Story 1: Growing Up with Dyslexia
A secret I’ve never told anyone until now
Based on a true story
If you’ve met me in person, I might strike you as someone who is an honest person. In a broader spectrum, I suppose that’s true. Come to think about it, I always feel better when I tell the truth, even when I’m scared of what people might think about me. Having said that, that’s what I would like to speak with you about and why I’m sitting down to type up this letter. I’ve got a secret I want to share with you, one that I’ve been embarrassed to talk about for a really long time. In fact, today marks the first day of a new chapter in my life. Why? Well, I’m going to tell you something I haven’t even told any of my closest friends.
Now, before I spill the beans about myself, I should probably briefly explain why I’m doing this. The most obvious reason is: I want to raise awareness. Maybe you know someone who is going through a similar situation but they are too afraid to talk about it and maybe I can be a source of comfort. The other reason is: I want people to know who I really am. I’m learning now that I can’t build a strong community if I don’t open up about my own life. Bear in mind, I’m a fairly private person. I don’t easily volunteer information like this about myself unless someone asks me. In fact, I’ve never been this transparent with anyone and I have to admit, it’s a bit nerve-wracking. But, here goes. I am dyslexic.
I rarely hear people say that they regret elementary school. I truly wish I was a part of that crowd. For me, elementary school was like a dark cloud hanging over my head. Unlike my classmates around me, my academic career started off a tad bit rocky. For instance, no one understood the pain I felt when I was held back in second grade because my teacher said I wasn’t performing properly. Talking with Jason, a boy in my class who I talked to everyday to get some relief, is how I got my reputation for being too talkative. I was labeled a lot of things by my teachers, unfortunately “most likely to succeed” wasn’t one of them.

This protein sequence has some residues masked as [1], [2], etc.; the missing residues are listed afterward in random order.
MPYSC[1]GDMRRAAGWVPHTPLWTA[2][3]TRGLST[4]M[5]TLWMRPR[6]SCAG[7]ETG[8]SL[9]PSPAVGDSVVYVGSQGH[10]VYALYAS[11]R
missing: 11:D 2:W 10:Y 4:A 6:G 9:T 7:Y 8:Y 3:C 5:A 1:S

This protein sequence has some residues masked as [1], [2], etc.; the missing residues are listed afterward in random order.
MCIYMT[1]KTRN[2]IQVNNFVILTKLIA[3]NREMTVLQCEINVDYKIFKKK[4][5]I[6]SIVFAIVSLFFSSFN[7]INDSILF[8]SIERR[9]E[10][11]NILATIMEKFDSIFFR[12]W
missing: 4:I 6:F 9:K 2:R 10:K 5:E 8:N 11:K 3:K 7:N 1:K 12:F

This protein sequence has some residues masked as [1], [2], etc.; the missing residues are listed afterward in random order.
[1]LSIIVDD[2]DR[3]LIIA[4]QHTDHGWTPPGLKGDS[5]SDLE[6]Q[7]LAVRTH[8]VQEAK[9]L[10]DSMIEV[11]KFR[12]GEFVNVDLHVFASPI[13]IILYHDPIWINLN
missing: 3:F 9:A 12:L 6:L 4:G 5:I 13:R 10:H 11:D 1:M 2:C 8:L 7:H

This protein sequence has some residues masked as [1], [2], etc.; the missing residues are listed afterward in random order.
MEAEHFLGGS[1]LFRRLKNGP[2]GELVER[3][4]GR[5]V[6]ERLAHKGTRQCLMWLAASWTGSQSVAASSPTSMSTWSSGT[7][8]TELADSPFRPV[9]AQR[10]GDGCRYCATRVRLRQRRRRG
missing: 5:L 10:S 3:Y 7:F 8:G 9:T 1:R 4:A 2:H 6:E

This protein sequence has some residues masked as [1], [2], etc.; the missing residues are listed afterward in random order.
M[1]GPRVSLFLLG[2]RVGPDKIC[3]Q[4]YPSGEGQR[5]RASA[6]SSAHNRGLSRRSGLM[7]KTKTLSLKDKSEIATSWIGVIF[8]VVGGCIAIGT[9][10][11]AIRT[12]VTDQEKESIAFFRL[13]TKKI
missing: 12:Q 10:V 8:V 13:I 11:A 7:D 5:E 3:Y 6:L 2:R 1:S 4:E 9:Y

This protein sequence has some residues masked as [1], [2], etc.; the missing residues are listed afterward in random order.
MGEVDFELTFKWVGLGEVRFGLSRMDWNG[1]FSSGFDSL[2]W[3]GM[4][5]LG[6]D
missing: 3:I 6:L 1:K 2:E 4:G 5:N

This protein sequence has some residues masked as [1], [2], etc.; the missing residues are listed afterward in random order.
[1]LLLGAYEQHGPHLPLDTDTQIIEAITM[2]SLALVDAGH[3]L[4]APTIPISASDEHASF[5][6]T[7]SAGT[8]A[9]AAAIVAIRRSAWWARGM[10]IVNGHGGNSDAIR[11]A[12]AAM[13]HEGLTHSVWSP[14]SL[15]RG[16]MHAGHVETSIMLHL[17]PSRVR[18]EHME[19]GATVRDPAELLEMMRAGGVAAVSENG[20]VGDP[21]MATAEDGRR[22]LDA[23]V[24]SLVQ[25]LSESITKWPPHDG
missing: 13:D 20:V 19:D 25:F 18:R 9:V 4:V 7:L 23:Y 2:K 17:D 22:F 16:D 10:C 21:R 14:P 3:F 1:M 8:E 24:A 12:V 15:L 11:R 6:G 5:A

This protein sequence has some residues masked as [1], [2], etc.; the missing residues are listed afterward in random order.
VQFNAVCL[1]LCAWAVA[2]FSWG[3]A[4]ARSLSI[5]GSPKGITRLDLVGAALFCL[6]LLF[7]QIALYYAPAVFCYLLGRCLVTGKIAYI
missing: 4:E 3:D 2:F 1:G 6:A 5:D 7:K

I guess a few of them thought there wasn’t a whole lot they could do for a child who was dyslexic. What did that mean for me? I was placed in a small room called the resource room which made it extremely difficult for me to identify my strengths. This was only the beginning; little did I know this path would pave the way to having gaps in my education.
By the time I got to middle school I had already become accustomed to the typical classroom modification and accommodation of special education in public school. In other words, I was used to getting modified assignments and extra time on my test. I admit, I got somewhat complacent. And that’s when it all changed.
My first day of middle school, I was told my classes would be isolated from the other students. Largely because I had Special Ed classes and they didn’t. My stomach cringed when I heard this news. This meant I would spend less time with my friends, “the normal kids”, and more time feeling “abnormal”. I didn’t see my friends in school except between classes. Passing period was the worst. I loathed having to explain to others why I had a class in the Special ED building. Talk about a psychological bridge to overcome. Nobody walks away from something like that without a mental bruise.